T3P3 Kossel Mini Kit
Assembly Instructions -
Chapter 20 - Test Printing
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2001 Install and Run Slic3r
Slic3r is the software used to produce G-code print files from the STL files produced by CAD programs.You should download the latest version of Slic3r from http://slic3r.org/download/. If you are running Linux you should also read the installation instructions on the Github Slic3r page linked to from the Slic3 download page. The 32 and 64-bit Windows versions of Slic3r current at the time of writing are also stored on the uSD card supplied with your kit.
These installation and start-up instructions are written for the Windows version. Unzip the appropriate version of Slic3r (32 or 64-bit) to a folder of your choice. There is no installer script, and the GUI version of Slic3r is run by clicking on slic3r.exe.
When you run it for the first time, the Configuration Wizard will open.
You should cancel this and instead import the Kossel_draft.ini configuration file from wherever you backed up the uSD card on your hard drive, using File/Load Config.
NOTE: Early kits were shipped with the configuration file T3P3_KM_default_PLA_config.ini and you can use this file for test slicing instead. Please email us if you would like copies of the three current Slic3r configuration files Kossel_draft.ini, Kossel_medium.ini, and Kossel_fine.ini.
After loading the config.ini file, Slic3r will open in Simple mode. You can stay with this for now, but in the longer term you will need to change to Expert mode, so may prefer to do so right away. Choose File>Preferences and select Expert in the drop-down box.
You will now have to restart Slic3r and then import the Kossel_draft.ini or T3P3_KM_default_PLA_config.ini again.
In either case, if you are new to 3D printing, this would be a good point to review the first four sections of the Slic3r online manual for an overview of the main features and settings.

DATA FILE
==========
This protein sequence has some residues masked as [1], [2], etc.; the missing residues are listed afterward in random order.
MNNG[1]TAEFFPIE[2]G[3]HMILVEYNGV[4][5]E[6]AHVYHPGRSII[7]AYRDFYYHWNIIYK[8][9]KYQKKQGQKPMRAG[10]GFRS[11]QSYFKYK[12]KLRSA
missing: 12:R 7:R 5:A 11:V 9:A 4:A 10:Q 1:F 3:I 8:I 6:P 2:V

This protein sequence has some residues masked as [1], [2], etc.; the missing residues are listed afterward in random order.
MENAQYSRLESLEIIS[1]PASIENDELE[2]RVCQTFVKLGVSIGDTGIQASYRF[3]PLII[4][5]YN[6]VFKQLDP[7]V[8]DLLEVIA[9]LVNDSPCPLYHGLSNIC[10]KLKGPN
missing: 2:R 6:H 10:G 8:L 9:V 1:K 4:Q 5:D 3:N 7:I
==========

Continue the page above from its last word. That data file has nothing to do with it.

2002 Prepare Printbed
The mirror glass printbed needs to be prepared to help the first layer of molten PLA to stick well. The most common preparation methods are to spray it with hairspray, cover it with Scotch Blue painters’ tape or apply a thin layer of a PVA-based adhesive like a Pritt or UHU stick. We have tried all 3 and concluded that a Pritt adhesive stick works as well as Scotch blue tape and is much easier to apply, so we have provided a tube of Pritt stick in the kit and suggest you start with it. Some of our customers have had better results with blue tape lightly wiped with alcohol (methylated spirits or isopropyl) before printing. You may wish to try these options if you have adhesion problems with the Pritt stick.
Apply the glue stick thinly and evenly onto the cold glass mirror plate.
You can do this with the glass already on the printer. Try to keep the application thin and even.
2003 Print Test Object
The sample filament we provide has an effective diameter of 1.75 mm +/- 0.05mm. The default Slic3r settings assume 1.75 mm which is close enough for now, but when you start buying your own filament, you should check the diameter with digital calipers. Ensure the filament is measured directly across, straightened out of its natural curve. Make at least 2 measurements at 90 degrees and take the average. Enter the measured diameter in Slic3r.